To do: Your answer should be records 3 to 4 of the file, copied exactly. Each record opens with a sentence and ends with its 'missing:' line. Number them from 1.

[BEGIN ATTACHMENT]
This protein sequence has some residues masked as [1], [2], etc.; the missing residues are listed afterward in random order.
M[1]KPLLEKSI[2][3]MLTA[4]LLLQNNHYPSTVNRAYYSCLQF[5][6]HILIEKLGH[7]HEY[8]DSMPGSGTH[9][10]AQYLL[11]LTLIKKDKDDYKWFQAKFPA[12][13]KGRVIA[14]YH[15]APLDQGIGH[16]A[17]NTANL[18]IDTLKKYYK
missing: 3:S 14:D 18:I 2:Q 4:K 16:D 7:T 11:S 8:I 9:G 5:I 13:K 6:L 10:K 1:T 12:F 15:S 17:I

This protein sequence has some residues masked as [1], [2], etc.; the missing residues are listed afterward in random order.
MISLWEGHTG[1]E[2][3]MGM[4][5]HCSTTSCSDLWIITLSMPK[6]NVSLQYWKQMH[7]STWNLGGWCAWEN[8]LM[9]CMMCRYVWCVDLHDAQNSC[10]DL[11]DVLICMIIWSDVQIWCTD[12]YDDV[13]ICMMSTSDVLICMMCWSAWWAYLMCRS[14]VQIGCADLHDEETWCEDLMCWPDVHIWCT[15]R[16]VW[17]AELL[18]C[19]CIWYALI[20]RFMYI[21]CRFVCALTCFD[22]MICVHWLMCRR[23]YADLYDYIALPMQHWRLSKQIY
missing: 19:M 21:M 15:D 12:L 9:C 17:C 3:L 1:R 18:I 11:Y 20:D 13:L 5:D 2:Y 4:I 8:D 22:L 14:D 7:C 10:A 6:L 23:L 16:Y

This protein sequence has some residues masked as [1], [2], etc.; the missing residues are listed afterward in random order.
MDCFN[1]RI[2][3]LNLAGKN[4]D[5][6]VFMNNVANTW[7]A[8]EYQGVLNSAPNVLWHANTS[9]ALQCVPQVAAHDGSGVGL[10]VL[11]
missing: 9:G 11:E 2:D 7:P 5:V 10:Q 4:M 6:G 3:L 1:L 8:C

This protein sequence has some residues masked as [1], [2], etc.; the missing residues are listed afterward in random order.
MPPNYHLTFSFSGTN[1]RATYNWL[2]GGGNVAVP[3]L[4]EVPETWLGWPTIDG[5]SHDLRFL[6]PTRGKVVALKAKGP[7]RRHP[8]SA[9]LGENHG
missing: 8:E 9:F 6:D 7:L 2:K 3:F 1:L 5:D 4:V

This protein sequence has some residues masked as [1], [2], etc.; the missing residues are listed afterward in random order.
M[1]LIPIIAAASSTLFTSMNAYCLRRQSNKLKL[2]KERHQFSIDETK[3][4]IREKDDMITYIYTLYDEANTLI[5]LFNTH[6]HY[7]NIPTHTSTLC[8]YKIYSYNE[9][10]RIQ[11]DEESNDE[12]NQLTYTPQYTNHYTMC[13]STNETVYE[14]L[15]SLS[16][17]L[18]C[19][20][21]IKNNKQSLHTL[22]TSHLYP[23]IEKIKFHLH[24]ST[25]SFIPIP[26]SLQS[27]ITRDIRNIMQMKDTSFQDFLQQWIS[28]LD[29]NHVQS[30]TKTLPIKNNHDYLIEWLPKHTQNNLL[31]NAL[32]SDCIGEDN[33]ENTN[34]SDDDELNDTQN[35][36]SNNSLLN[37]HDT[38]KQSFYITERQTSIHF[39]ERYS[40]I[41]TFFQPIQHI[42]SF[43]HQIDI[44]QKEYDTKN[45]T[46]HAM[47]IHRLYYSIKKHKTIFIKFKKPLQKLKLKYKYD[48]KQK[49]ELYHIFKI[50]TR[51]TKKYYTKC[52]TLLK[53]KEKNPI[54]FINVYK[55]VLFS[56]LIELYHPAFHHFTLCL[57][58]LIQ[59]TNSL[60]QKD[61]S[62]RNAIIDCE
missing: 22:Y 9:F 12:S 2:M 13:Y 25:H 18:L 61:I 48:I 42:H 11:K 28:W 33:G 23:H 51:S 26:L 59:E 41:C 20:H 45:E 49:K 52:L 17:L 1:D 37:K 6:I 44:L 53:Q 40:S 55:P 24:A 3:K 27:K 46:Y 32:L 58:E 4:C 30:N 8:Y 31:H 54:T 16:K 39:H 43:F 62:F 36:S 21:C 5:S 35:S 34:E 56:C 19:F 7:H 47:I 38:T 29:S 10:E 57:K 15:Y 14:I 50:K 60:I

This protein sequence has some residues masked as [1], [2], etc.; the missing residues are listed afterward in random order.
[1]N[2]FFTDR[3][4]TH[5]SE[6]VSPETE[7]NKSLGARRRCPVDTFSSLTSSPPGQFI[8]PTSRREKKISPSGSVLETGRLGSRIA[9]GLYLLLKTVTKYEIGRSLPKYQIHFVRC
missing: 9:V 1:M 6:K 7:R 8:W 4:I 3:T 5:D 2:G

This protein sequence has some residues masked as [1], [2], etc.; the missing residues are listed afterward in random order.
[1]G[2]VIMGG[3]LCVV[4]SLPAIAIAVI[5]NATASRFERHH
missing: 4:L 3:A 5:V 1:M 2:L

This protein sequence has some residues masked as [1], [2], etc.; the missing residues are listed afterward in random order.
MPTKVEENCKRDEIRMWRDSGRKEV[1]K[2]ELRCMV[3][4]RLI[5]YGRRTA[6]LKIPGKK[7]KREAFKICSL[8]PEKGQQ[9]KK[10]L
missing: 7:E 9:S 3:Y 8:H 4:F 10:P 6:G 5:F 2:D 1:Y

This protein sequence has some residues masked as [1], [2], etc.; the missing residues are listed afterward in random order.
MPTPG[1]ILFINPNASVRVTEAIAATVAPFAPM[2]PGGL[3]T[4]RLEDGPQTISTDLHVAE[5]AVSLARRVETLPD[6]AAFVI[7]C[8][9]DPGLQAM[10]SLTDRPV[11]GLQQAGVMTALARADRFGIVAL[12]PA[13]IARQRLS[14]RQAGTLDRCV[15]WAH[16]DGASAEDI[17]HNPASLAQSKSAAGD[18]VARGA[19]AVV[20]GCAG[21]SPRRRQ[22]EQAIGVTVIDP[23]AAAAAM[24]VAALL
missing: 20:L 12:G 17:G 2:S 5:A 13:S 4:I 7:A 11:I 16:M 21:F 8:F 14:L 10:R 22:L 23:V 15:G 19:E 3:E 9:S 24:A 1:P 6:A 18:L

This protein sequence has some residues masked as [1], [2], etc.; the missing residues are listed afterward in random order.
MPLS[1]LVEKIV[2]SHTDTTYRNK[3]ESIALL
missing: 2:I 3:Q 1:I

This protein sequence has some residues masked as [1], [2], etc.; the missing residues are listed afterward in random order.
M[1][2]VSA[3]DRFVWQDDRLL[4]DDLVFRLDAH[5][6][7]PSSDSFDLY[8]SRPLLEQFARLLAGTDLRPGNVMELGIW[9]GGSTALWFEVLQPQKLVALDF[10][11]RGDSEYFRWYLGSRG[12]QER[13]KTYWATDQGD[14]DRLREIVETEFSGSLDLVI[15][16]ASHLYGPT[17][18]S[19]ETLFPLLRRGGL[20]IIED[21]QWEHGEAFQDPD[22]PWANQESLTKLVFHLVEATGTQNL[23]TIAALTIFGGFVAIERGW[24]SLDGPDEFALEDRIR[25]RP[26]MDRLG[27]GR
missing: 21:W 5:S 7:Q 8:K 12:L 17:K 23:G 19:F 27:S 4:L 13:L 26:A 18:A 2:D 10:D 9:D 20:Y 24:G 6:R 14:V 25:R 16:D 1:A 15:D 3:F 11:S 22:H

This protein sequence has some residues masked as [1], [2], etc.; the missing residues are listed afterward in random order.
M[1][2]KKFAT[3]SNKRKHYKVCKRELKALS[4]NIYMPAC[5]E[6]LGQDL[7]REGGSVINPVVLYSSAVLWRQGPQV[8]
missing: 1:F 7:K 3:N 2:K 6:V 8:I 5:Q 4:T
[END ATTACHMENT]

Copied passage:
This protein sequence has some residues masked as [1], [2], etc.; the missing residues are listed afterward in random order.
MDCFN[1]RI[2][3]LNLAGKN[4]D[5][6]VFMNNVANTW[7]A[8]EYQGVLNSAPNVLWHANTS[9]ALQCVPQVAAHDGSGVGL[10]VL[11]
missing: 9:G 11:E 2:D 7:P 5:V 10:Q 4:M 6:G 3:L 1:L 8:C

This protein sequence has some residues masked as [1], [2], etc.; the missing residues are listed afterward in random order.
MPPNYHLTFSFSGTN[1]RATYNWL[2]GGGNVAVP[3]L[4]EVPETWLGWPTIDG[5]SHDLRFL[6]PTRGKVVALKAKGP[7]RRHP[8]SA[9]LGENHG
missing: 8:E 9:F 6:D 7:L 2:K 3:F 1:L 5:D 4:V